Intel’s groundbreaking 8008 microprocessor was first produced 45 years ago.1
This chip, Intel’s first 8-bit microprocessor, is the ancestor of the x86 processor family that you may be using right now.
I couldn’t find good die photos of the 8008, so I opened one up and took some detailed photographs. These new die photos are in this article, along with a discussion of the 8008’s internal design.
The photo above shows the tiny silicon die inside the 8008 package.
(Click the image for a higher resolution photo.)
You can barely see the wires and transistors that make up the chip.
The squares around the outside are the 18 pads that are connected to the external pins by tiny bond wires.
You can see the text “8008” on the right edge of the chip and “© Intel 1971” on the lower edge.
The initials HF appear on the top right for Hal Feeney, who did the chip’s logic design and physical layout.
(Other key designers of the 8008 were Ted Hoff, Stan Mazor, and Federico Faggin.)
The diagram below highlights some of the major functional blocks of the chip. On the left is the 8-bit Arithmetic/Logic Unit (ALU), which performs the actual data computations.3 The ALU uses two temporary registers to hold its input values.
These registers take up significant area on the chip, not because they are complex, but because they need large transistors to drive signals through the ALU circuitry.
Below the registers is the carry look ahead circuitry. For addition and subtraction, this circuit computes all eight carry values in parallel to improve performance.2
Since the low-order carry depends on just the low-order bits, while the higher-order carries depend on multiple bits, the circuit block has a triangular shape.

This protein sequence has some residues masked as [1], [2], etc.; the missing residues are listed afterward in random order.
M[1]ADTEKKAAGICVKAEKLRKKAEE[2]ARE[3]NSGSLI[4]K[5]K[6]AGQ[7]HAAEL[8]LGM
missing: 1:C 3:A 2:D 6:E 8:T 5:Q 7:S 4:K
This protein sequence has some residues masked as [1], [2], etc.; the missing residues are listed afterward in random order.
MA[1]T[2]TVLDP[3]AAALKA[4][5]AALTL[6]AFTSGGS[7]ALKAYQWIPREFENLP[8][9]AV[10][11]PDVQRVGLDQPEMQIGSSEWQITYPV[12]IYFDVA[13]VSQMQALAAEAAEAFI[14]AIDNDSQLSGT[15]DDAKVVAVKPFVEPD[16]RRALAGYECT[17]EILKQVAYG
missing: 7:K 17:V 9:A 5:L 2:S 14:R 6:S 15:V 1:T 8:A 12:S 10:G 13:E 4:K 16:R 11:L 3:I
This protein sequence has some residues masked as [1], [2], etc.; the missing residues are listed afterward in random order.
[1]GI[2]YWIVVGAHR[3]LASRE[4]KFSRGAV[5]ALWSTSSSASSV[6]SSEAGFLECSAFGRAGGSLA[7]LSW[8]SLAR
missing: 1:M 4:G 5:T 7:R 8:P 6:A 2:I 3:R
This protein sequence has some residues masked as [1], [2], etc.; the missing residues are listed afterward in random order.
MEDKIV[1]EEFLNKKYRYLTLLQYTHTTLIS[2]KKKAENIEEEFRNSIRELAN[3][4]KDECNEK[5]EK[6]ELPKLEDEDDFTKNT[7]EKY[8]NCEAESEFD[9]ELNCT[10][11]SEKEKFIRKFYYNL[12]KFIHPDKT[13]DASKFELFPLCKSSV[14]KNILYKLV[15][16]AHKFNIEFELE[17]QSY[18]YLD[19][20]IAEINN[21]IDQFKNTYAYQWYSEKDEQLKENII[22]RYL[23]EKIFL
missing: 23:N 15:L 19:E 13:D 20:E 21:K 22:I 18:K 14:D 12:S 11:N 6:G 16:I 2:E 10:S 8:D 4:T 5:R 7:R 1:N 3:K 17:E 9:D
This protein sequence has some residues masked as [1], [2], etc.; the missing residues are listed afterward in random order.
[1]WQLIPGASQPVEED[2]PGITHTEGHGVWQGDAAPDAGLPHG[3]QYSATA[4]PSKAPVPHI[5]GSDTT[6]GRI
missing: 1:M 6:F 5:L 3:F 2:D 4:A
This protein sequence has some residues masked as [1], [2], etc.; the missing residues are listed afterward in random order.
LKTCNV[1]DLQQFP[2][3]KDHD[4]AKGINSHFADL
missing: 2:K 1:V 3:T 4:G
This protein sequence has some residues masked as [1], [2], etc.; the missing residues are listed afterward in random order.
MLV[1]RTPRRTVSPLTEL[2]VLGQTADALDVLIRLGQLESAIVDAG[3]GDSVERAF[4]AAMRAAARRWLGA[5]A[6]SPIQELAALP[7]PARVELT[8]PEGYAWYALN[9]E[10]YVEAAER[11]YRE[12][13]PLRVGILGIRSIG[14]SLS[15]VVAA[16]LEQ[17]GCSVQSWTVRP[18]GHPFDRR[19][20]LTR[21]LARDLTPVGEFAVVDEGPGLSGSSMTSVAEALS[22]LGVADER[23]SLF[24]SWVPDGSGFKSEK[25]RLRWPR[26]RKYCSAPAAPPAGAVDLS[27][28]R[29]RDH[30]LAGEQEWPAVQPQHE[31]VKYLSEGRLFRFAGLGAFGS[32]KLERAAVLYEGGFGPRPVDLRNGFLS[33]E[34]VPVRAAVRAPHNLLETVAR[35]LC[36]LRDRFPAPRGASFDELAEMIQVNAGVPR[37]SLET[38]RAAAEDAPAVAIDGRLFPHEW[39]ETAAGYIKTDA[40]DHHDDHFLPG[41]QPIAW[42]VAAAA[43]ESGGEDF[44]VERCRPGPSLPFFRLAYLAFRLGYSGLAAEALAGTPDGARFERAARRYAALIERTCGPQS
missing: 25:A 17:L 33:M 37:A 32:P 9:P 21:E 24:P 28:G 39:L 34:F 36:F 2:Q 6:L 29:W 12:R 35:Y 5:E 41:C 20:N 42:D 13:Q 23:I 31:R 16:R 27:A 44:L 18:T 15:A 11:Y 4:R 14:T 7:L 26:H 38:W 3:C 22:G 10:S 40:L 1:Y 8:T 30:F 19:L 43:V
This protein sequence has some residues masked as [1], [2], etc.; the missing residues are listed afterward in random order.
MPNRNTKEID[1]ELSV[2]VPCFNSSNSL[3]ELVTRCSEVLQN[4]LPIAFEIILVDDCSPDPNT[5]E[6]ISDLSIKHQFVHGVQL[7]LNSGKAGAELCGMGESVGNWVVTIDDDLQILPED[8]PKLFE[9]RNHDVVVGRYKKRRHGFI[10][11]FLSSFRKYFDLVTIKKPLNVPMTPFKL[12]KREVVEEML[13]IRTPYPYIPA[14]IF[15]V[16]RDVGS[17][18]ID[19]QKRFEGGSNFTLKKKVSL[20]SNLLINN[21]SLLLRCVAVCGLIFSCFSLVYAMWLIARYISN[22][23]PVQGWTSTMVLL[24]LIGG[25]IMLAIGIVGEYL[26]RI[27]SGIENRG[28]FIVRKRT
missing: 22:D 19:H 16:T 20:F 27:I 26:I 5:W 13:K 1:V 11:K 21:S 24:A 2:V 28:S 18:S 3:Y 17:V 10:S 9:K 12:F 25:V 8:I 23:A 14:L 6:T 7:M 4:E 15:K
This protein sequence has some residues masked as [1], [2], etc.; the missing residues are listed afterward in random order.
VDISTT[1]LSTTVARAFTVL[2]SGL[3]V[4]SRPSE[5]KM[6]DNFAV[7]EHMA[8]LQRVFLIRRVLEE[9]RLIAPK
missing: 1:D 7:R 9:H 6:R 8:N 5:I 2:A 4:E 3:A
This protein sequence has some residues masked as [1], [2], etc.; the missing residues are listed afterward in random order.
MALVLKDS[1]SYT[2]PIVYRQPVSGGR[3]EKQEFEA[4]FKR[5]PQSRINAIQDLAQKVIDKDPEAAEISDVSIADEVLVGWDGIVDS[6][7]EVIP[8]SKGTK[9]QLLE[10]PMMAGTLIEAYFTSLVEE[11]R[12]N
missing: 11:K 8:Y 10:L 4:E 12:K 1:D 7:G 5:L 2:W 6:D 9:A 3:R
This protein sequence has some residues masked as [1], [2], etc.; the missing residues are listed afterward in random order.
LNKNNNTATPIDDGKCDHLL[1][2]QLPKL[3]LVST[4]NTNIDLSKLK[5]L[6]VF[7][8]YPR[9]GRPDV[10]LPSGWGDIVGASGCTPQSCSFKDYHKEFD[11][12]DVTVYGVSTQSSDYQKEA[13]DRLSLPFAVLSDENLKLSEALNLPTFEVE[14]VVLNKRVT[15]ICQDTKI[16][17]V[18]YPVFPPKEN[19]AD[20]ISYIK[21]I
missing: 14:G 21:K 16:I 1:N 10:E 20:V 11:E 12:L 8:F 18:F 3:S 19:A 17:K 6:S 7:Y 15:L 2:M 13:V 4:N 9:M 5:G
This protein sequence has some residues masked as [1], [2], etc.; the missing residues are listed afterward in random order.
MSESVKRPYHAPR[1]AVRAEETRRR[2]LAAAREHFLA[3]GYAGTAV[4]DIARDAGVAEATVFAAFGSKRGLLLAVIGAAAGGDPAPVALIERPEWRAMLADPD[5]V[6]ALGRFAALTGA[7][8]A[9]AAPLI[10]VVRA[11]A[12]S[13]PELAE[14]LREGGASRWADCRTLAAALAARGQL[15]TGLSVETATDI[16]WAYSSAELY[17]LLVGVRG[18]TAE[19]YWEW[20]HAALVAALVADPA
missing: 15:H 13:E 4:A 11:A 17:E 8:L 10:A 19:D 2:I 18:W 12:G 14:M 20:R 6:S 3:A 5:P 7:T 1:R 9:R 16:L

The triangular layout of the ALU is unusual. Most processors stack the circuitry for each bit into a regular rectangle (a bit-slice layout). The 8008, however, has eight blocks (one for each bit) arranged haphazardly to fit around the space left by the triangular carry generator.
The ALU supports eight simple operations.3
In the center of the chip is the instruction register and the instruction decoding logic that determines the meaning of each 8-bit machine instruction.
Decoding is done with a Programmable Logic Array (PLA), an arrangement of gates that
matches bit patterns and generates the appropriate control signals for the rest of the chip.
On the right are the storage blocks.
The 8008’s seven registers are in the upper right.
In the lower right is the address stack, which consists of eight 14-bit address words.
Unlike most processors, the 8008’s call stack is stored on the chip instead of in memory.
The program counter is just one of these addresses, making subroutine calls and returns very simple.
The 8008 uses dynamic memory for this storage.
The physical structure of the chip is very close to the block diagram in the 8008 User’s Manual (below), with blocks located on the chip in nearly the same positions as in the block diagram.